Does everything have to work? Does everything have to be measured entirely by duration? Is there not a fleck of joy to be found in things which cannot last, which cannot hold any of our grandiose expectations? Maybe not. Maybe what I have always taken for temporary happiness was simply that moment in the cartoon before the bad guy falls off the cliff. He’s suspended in air, and for just a moment doesn’t realize that he’s going to plummet to his animated demise. He holds up that sign that says “Yikes!” and doesn’t look down. I know how that feels — you don’t look down, you won’t fall. But you always do. And loving someone it will never work with is that way, too. I’m holding up that sign, waiting for the drop.
I don’t care if it doesn’t work out in the long term, though. I mean, yes, I care, but I’ve resigned myself to the idea that it won’t happen. And there’s something rather liberating about that, actually. I can actually look at you and say “This joy is temporary. This thing — whatever it is — is not here forever, so I might as well get out of it what I can while you’re still around.” Rarely do we allow ourselves to just kind of wallow in the pleasure of something, but to not appreciate things fully when they are guaranteed to be temporary is almost a sin. You lie in bed knowing that the moment they get up from under the covers, it’s not going to be the same. So you hold onto their naked body and enjoy the fact that, for now, they are still lying next to you.
Wouldn’t just a day be nice? It’s Valentine’s Day, and we’re surrounded by people and cards and signs and dinner specials for two that are crying out to us to be in love, or at least in a passable imitation of it. We are supposed to be partnered up because we can’t allow ourselves to feel the cold reality of not having someone who cares enough to send flowers or pay for a nice evening out. We could do those things for each other, even if we know it’s not a permanent display of more serious affections. Sometimes it’s just nice to make someone else feel good for a minute.
I know that there is something more than a touch pathetic about caving so completely to society’s pressure to partner up. I know that many of the relationships which develop from this kind of oppressive expectation are insincere and hollow, based only on a mutual desire to look good and have a warm body to fall asleep next to. But I have real feelings for you, and even if they won’t manifest in something long-term, I can think of no better time to express them. You have made yourself clear in your disdain for all things ‘serious commmitment,’ and I respect that. But we don’t always need bigger promises to make something feel good.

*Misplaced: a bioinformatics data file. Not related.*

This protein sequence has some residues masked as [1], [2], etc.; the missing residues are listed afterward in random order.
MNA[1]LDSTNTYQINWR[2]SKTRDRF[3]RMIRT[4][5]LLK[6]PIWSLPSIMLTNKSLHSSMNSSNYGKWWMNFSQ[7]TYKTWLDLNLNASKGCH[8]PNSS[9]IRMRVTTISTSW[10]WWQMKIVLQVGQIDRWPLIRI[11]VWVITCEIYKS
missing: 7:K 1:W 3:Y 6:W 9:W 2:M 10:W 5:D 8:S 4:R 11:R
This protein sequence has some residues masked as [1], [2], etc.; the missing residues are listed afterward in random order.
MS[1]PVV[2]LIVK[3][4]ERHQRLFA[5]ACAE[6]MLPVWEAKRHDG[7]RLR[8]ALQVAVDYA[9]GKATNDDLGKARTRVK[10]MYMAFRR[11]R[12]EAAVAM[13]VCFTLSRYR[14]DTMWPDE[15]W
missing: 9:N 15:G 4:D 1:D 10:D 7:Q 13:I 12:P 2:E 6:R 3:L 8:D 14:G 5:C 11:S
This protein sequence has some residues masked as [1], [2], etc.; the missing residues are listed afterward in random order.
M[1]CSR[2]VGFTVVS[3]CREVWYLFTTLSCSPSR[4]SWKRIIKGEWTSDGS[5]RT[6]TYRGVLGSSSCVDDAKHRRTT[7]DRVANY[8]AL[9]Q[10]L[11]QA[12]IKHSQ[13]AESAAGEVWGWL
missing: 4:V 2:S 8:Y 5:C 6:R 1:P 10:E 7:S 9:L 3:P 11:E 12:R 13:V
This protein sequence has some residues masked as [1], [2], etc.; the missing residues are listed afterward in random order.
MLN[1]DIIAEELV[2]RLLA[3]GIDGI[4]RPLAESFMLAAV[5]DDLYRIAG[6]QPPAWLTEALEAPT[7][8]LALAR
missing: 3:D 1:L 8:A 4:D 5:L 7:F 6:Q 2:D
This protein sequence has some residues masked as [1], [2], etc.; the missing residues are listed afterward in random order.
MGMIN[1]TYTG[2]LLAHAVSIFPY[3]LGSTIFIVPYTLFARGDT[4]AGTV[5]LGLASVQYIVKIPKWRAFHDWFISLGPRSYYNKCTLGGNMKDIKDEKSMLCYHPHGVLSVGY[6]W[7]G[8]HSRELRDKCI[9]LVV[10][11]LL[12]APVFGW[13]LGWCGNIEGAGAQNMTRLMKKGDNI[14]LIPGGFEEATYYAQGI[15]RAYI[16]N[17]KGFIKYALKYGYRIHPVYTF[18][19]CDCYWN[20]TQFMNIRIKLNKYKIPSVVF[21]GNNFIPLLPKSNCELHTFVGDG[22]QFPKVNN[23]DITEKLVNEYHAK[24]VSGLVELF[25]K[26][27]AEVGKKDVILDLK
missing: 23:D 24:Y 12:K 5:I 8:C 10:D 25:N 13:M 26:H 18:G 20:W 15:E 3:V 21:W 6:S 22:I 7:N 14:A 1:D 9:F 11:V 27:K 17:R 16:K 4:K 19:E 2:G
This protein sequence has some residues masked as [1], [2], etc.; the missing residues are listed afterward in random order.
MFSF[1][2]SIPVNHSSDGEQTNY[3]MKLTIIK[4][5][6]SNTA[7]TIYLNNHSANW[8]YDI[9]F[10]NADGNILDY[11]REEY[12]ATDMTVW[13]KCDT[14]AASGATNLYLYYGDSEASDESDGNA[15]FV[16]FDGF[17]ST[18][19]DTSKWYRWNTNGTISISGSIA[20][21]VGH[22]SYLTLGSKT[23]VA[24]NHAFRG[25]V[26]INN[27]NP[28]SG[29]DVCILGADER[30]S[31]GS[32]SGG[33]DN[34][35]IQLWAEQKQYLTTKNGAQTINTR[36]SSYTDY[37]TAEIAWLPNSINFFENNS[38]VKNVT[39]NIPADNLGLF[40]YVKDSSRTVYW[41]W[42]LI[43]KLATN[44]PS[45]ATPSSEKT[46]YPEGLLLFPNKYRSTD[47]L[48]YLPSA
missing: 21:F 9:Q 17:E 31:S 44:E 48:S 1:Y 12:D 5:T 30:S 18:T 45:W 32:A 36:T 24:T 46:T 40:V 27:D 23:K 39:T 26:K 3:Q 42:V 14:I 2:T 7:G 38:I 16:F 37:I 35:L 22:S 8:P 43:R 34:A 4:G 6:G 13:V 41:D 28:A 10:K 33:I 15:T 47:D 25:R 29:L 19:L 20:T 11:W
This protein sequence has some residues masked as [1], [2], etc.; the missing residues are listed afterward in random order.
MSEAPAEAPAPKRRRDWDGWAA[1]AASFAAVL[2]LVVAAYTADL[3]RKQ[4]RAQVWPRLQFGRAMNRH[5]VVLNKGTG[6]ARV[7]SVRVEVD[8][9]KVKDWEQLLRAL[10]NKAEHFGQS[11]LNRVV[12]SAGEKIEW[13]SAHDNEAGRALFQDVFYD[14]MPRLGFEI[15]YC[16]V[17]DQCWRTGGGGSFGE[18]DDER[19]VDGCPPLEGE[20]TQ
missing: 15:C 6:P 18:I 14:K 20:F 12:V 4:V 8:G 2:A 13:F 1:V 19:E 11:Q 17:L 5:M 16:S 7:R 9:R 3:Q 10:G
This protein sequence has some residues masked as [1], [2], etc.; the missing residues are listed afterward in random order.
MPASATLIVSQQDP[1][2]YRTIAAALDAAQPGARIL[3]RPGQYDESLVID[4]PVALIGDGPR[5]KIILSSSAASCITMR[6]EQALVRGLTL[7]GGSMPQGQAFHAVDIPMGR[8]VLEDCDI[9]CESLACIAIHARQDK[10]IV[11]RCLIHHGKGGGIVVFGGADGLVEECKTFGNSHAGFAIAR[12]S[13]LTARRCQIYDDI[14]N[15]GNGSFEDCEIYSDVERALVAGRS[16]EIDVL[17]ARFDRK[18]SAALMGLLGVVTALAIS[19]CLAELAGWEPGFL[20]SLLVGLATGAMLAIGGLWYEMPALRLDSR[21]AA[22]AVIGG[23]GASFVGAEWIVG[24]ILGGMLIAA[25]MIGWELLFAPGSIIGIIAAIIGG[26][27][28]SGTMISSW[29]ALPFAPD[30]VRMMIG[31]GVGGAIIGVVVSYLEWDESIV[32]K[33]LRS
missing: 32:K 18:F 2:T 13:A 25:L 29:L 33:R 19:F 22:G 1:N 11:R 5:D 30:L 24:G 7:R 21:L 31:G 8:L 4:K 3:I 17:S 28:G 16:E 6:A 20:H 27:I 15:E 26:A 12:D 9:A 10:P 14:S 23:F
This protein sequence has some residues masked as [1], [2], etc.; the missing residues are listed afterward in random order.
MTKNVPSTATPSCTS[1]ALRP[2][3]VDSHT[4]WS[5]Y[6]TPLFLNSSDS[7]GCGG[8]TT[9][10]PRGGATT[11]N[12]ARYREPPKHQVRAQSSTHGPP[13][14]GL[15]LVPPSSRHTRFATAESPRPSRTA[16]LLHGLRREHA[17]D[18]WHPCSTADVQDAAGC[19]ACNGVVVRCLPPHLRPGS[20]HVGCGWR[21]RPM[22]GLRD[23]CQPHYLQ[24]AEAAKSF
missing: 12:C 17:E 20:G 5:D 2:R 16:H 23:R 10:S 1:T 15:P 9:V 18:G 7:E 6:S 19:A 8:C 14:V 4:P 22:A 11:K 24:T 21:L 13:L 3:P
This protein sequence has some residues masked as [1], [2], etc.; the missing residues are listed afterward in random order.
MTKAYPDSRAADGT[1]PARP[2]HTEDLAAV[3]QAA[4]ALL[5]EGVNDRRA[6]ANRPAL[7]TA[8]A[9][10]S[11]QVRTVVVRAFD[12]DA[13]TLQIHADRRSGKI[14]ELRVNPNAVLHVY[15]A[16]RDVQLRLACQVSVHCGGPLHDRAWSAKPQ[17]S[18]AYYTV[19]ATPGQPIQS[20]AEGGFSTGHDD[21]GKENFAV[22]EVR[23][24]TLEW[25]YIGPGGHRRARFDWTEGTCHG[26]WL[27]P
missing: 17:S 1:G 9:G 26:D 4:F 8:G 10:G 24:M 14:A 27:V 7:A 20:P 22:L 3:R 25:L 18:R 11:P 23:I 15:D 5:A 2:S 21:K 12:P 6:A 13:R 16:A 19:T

It’s okay to lie. I think more of our everyday interactions than we’d like to admit are based on lies of some kind — at least lies of omission — and I am not offended at the idea of being appeased. Just as you bring someone to a wedding because you don’t want to be hamfistedly placed next to the only other single people at the ceremony (a kind of emotional buffer, if you will), there is a good reason to assign a tiny bit more meaning to what would otherwise be considered a friend-with-benefits for the occasion.
Because maybe relationships don’t have to fulfill everything for everybody. Maybe you are right in wanting less, and I am being overly demanding in wanting something serious. We are filled with these ideas that we are guaranteed some kind of romantic happiness, that the universe owes us a person who wants us in the way we want them, but maybe that’s ridiculous. We aren’t even guaranteed a tomorrow, and there isn’t much sense in denying ourselves the pleasures we could be experiencing because we imagine we’re being chaste for some reward which will never actually come.
So be mine, just for today. Don’t listen to the nagging voice at the back of your head which insists that every romantic gesture must be followed by an even more serious display of long-term care. We can enjoy each other’s company, even if that means two different things for each of us. We can pretend at the kind of love we might have had in another set of circumstances, treat each other with the velvet gloves that people who are more in love than us do. We both know how to do it, we’ve both done it before. There is nothing wrong with dressing the sex up with a bit of romance, even if we know it’s just a few props littering an otherwise-blank stage. It’s Valentine’s Day, and I’m willing to take my empty emotional calories. I want to eat the junk food imitation of real sentiment. And I want to do it with you.